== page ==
The Linux Mint team has announced that Linux Mint 21 users can now officially upgrade to version 21.1. Linux Mint 21.1 ‘Vera’ was only released yesterday following a two-week Beta phase and now upgrades are open too. The Mint team has outlined five steps for performing the upgrade, all of which are pretty easy to follow.
Those looking to upgrade should first use Timeshift to make a snapshot of their operating system to restore if anything goes wrong. Timeshift is found in the application menu, just follow the instructions inside the program and configure it how you’d like. The important thing to keep in mind with Timeshift is that its primary focus is not your personal files - although you can back these up -, but the system files. An upgrade will change underlying system files and if anything goes wrong during the process, Timeshift will be able to reverse the changes.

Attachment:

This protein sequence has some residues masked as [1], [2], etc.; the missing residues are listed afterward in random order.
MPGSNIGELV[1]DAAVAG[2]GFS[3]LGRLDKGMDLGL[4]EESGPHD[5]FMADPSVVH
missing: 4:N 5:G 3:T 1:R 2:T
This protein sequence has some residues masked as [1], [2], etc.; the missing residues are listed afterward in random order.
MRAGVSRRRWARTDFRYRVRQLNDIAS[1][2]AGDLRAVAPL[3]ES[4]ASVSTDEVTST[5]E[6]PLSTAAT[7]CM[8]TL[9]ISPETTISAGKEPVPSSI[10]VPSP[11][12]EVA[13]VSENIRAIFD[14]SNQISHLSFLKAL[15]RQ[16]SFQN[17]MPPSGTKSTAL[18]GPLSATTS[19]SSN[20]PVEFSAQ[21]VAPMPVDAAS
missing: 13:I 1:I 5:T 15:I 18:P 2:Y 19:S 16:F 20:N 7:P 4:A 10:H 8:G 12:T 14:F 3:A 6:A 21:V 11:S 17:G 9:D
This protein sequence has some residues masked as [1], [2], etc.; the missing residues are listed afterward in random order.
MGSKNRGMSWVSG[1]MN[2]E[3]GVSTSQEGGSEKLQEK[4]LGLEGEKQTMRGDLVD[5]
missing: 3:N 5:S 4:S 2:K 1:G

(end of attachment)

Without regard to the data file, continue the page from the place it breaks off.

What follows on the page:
Now that you’ve go a backup, the Mint team suggests disabling your screensaver and updating any Cinnamon Spices such as applets, desklets, extensions, or themes through System Settings. By disabling the screensaver, your computer is less likely to go to sleep or hibernate and interrupt the upgrade process.
With those prerequisites out of the way, you can begin the upgrade. From Update Manager, hit the refresh button and install all available updates. Once this is done, press Edit > Upgrade to Linux Mint 21.1 Vera in the Update Manager. An upgrade window will open – if you’re asked to replace or keep any configuration files, choose to replace them.
Once you’ve done this, restart your computer to ensure all changes are applied after the upgrade. When your machine starts up, open up the Welcome program from the applications menu and choose the theme settings that you like. Linux Mint 21.1 comes with a big overhaul to the interface but you can customize this through the Welcome program.
When you perform the upgrade, ensure you have the steps open on a mobile device or another computer so that you don’t miss anything. Even if you don’t follow the steps word for word, this new version of Mint still uses the same base software as Linux Mint 21 so nothing major should break.
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